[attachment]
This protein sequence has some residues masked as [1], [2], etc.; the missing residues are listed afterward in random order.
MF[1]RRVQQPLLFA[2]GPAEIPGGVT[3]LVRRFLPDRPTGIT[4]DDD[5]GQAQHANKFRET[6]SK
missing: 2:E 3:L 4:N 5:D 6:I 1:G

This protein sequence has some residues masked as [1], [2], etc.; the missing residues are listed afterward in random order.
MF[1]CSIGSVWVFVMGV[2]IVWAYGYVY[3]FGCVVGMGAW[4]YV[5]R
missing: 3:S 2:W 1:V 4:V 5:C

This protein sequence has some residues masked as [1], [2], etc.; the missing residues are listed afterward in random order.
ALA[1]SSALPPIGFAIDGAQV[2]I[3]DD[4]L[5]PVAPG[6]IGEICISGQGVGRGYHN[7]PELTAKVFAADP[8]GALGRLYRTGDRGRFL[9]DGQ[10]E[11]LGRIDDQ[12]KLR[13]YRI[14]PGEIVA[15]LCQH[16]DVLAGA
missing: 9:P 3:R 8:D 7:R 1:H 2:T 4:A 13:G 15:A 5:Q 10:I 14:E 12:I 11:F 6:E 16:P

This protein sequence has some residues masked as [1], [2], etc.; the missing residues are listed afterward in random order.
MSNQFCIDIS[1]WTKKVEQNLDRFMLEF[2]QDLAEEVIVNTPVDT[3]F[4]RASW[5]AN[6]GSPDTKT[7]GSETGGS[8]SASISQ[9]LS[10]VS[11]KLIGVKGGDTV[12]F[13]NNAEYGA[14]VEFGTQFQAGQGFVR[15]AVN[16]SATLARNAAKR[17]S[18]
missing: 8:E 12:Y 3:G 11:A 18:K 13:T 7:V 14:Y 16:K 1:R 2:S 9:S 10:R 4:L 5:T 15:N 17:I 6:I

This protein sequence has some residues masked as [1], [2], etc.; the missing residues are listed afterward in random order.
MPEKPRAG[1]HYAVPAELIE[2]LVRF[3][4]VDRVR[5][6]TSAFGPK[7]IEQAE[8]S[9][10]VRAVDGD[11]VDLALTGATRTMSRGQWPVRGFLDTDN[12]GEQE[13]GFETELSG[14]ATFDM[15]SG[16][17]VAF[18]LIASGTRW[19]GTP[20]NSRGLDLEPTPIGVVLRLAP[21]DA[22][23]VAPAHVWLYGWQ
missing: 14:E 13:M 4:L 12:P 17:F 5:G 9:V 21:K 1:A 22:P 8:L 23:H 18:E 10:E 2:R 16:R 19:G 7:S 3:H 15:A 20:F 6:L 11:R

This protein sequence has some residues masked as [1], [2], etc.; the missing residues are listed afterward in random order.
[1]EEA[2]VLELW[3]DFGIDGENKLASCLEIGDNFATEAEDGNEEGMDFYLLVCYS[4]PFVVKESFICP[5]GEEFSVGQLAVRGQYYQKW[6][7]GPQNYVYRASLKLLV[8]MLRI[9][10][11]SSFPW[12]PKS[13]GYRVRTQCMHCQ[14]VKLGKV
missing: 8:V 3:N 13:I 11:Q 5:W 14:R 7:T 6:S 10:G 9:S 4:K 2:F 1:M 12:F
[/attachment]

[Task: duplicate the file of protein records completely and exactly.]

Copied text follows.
This protein sequence has some residues masked as [1], [2], etc.; the missing residues are listed afterward in random order.
MF[1]RRVQQPLLFA[2]GPAEIPGGVT[3]LVRRFLPDRPTGIT[4]DDD[5]GQAQHANKFRET[6]SK
missing: 2:E 3:L 4:N 5:D 6:I 1:G

This protein sequence has some residues masked as [1], [2], etc.; the missing residues are listed afterward in random order.
MF[1]CSIGSVWVFVMGV[2]IVWAYGYVY[3]FGCVVGMGAW[4]YV[5]R
missing: 3:S 2:W 1:V 4:V 5:C

This protein sequence has some residues masked as [1], [2], etc.; the missing residues are listed afterward in random order.
ALA[1]SSALPPIGFAIDGAQV[2]I[3]DD[4]L[5]PVAPG[6]IGEICISGQGVGRGYHN[7]PELTAKVFAADP[8]GALGRLYRTGDRGRFL[9]DGQ[10]E[11]LGRIDDQ[12]KLR[13]YRI[14]PGEIVA[15]LCQH[16]DVLAGA
missing: 9:P 3:R 8:D 7:R 1:H 2:T 4:A 13:G 15:A 5:Q 10:I 14:E 12:I 11:F 6:E 16:P

This protein sequence has some residues masked as [1], [2], etc.; the missing residues are listed afterward in random order.
MSNQFCIDIS[1]WTKKVEQNLDRFMLEF[2]QDLAEEVIVNTPVDT[3]F[4]RASW[5]AN[6]GSPDTKT[7]GSETGGS[8]SASISQ[9]LS[10]VS[11]KLIGVKGGDTV[12]F[13]NNAEYGA[14]VEFGTQFQAGQGFVR[15]AVN[16]SATLARNAAKR[17]S[18]
missing: 8:E 12:Y 3:G 11:A 18:K 13:T 7:V 14:Y 16:K 1:R 2:S 9:S 10:R 4:L 5:T 15:N 17:I 6:I

This protein sequence has some residues masked as [1], [2], etc.; the missing residues are listed afterward in random order.
MPEKPRAG[1]HYAVPAELIE[2]LVRF[3][4]VDRVR[5][6]TSAFGPK[7]IEQAE[8]S[9][10]VRAVDGD[11]VDLALTGATRTMSRGQWPVRGFLDTDN[12]GEQE[13]GFETELSG[14]ATFDM[15]SG[16][17]VAF[18]LIASGTRW[19]GTP[20]NSRGLDLEPTPIGVVLRLAP[21]DA[22][23]VAPAHVWLYGWQ
missing: 14:E 13:M 4:L 12:P 17:F 5:G 9:V 21:K 1:A 22:P 8:L 23:H 18:E 10:E 2:R 16:R 19:G 7:S 3:H 15:A 20:F 6:L 11:R

This protein sequence has some residues masked as [1], [2], etc.; the missing residues are listed afterward in random order.
[1]EEA[2]VLELW[3]DFGIDGENKLASCLEIGDNFATEAEDGNEEGMDFYLLVCYS[4]PFVVKESFICP[5]GEEFSVGQLAVRGQYYQKW[6][7]GPQNYVYRASLKLLV[8]MLRI[9][10][11]SSFPW[12]PKS[13]GYRVRTQCMHCQ[14]VKLGKV
missing: 8:V 3:N 13:I 11:Q 5:W 14:R 7:T 6:S 10:G 9:S 4:K 2:F 1:M 12:F